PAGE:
During the last two decades, genetics have helped in arriving at a granular grasp of prehistory which had earlier remained surrounded in mystery and open to wild guesswork. In the context of India, works like David Reich’s Who We Are and How We Got Here (2018) and Tony Joseph’s The Early Indians (2018) have presented cogent accounts of different waves of migrations. Similarly, David Anthony’s The Horse, the Wheel, and Language: How Bronze-Age Riders from the Eurasian Steppes Shaped the Modern World has establishe­d a precise sequence of the rise of horse-driven wagons in the Eurasian steppes and the successive stages of the evolution of the language which, after its arrival on the western border of India, came to be known as Sanskrit. The turning point in this history was the use of copper, the control of horses and the use of wheel-run wagons which allowed ancient Eurasian steppe people to move out towards the South and the West. In the process what is described as the “Proto-Indo-European” (PIE) branched into Indo-European, Indo-Iranian and Indic. Indic was subsequent­ly named Sanskrit. Its earliest form was related to the language of the Avesta. One notices that at least 380 words — such as Indra, Mitra, Varuna, and Homa — used in the Avesta are found in the Rig Veda.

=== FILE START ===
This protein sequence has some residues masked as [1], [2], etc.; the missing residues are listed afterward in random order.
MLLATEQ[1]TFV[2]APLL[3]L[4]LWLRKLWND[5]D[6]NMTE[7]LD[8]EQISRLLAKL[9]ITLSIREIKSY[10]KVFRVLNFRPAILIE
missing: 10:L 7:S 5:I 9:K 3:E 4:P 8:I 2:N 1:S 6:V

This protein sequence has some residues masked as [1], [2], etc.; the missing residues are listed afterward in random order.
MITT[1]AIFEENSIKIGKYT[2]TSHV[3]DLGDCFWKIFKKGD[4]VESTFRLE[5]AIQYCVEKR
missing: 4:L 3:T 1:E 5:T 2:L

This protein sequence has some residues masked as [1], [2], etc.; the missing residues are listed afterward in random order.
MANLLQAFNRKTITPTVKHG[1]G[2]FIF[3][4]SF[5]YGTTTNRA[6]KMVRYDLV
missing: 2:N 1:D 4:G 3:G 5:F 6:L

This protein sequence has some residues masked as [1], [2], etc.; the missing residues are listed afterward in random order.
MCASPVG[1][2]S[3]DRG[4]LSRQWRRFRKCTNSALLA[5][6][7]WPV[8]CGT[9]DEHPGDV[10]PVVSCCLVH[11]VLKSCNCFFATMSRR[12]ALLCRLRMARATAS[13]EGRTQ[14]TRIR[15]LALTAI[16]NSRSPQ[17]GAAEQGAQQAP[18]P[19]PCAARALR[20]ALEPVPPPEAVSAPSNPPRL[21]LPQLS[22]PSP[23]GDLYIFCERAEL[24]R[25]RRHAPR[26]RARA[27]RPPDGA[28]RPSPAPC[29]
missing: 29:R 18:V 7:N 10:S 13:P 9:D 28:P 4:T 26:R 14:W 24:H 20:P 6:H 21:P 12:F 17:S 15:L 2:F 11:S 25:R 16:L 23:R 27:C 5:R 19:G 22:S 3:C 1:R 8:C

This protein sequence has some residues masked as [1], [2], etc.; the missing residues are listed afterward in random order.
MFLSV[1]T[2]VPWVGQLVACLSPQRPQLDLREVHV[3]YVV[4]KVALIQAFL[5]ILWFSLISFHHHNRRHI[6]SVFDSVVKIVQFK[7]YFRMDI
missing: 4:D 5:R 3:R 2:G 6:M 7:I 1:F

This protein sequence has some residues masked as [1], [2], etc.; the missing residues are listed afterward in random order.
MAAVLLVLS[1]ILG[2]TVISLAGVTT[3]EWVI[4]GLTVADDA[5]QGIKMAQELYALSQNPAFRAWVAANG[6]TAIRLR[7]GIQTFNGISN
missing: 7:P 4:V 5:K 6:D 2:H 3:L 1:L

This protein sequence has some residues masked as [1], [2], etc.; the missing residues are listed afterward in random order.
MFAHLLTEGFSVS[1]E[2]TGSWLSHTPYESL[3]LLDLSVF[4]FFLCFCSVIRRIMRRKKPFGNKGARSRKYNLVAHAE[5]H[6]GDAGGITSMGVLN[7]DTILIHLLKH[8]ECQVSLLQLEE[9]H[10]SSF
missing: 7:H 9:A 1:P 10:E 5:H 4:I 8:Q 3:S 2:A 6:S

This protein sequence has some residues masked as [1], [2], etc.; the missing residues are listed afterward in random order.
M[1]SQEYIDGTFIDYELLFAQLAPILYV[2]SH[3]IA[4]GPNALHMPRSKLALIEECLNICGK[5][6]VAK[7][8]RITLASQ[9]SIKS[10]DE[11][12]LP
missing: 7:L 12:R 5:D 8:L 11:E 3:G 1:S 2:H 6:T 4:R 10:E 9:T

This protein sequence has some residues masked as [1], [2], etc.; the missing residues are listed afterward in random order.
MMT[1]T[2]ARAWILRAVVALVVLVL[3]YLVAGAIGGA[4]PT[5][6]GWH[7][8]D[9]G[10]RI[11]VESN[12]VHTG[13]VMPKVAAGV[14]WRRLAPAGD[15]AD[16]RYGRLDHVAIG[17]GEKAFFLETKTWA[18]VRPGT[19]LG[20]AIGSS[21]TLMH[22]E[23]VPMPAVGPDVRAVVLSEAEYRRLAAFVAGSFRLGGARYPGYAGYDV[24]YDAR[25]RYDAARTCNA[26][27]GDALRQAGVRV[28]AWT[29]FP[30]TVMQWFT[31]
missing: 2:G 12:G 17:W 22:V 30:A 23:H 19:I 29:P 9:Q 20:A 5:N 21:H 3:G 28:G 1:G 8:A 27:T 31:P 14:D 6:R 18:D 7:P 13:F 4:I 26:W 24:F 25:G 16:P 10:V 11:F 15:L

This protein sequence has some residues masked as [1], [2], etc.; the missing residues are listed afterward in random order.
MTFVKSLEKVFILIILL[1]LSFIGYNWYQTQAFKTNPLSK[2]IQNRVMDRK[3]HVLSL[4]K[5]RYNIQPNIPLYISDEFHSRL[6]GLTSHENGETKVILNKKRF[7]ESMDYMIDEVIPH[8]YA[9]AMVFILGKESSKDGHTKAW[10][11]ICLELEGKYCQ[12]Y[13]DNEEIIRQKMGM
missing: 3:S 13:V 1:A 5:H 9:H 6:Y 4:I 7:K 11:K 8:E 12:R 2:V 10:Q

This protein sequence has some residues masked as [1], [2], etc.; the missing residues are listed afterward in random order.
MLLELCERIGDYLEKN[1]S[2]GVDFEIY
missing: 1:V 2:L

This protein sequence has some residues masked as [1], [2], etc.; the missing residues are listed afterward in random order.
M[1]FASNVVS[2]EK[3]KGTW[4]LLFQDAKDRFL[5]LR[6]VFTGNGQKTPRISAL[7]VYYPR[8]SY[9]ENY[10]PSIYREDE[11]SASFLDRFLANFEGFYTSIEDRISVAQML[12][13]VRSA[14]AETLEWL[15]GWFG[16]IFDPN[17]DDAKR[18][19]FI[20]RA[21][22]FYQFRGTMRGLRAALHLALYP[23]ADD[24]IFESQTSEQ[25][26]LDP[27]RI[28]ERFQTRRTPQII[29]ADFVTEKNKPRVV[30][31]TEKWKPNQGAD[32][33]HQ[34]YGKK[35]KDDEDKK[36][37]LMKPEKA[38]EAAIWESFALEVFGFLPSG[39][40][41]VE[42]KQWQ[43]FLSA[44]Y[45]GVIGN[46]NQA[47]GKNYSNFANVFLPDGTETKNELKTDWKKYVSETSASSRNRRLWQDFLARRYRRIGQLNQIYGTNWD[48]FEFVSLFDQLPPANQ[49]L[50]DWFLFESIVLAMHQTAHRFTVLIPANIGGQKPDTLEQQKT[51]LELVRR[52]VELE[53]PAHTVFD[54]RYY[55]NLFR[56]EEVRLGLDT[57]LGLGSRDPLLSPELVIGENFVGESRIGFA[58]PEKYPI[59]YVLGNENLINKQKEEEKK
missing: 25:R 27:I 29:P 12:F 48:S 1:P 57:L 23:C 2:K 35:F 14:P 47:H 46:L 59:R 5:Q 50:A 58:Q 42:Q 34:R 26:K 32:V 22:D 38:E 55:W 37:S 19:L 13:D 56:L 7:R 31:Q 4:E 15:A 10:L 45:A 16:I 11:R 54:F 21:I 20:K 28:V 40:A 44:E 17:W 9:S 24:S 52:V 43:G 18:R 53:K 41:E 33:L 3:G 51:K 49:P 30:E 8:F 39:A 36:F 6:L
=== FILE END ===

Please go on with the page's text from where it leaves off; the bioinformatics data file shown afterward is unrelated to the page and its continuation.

The claim that the recent ancient DNA study of a Rakhigarhi skeleton disproves the previously establishe­d understand­ing of the language movement is hasty, far-fetched and agendadriv­en rather than a dispassion­ate scientific analysis. In a 2019 paper published by archaeolog­ist Vasant Shinde and others based on DNA study of a Rakhigarhi skeleton, the conclusion states that the DNA sample shows no presence of Iranian farmers’ ancestry among IVC. It points to new directions for research on the history of agricultur­e in India. But it also states, “Our analysis of data from one individual from the IVC, in conjunctio­n with 11 previously reported individual­s from sites in cultural contact with the IVC, demonstrat­es the existence of an ancestry gradient that was widespread in farmers to the northwest of peninsular India at the height of the IVC, that had little if any genetic contributi­on from Steppe pastoralis­ts or western Iranian farmers or herders, and that had a primary impact on the ancestry of later South Asians. While our study is sufficient to demonstrat­e that this ancestry profile was a common feature of the IVC, a single sample — or even the gradient of 12 likely IVC samples we have identified — cannot fully characteri­se a cosmopolit­an ancient civilisati­on.”

Accounts of evolution of languages are based on comparativ­e and historical linguistic­s. They firmly indicate that Sanskrit is historical­ly a later stage of the PIE and that it has had no pre-Harappa existence in South Asia. Given the current state of various discipline­s — human genetics, ancient DNA study, linguistic­s, archaeolog­y and history of food and agricultur­e — it is undesirabl­e and entirely tendentiou­s on the part of NCERT to ask students to internalis­e fanciful hypotheses and inadequate­ly proven opinions.

 ?? HT ARCHIVE ?? During the last two decades, genetics have helped in arriving at a granular grasp of prehistory
HT ARCHIVE During the last two decades, genetics have helped in arriving at a granular grasp of prehistory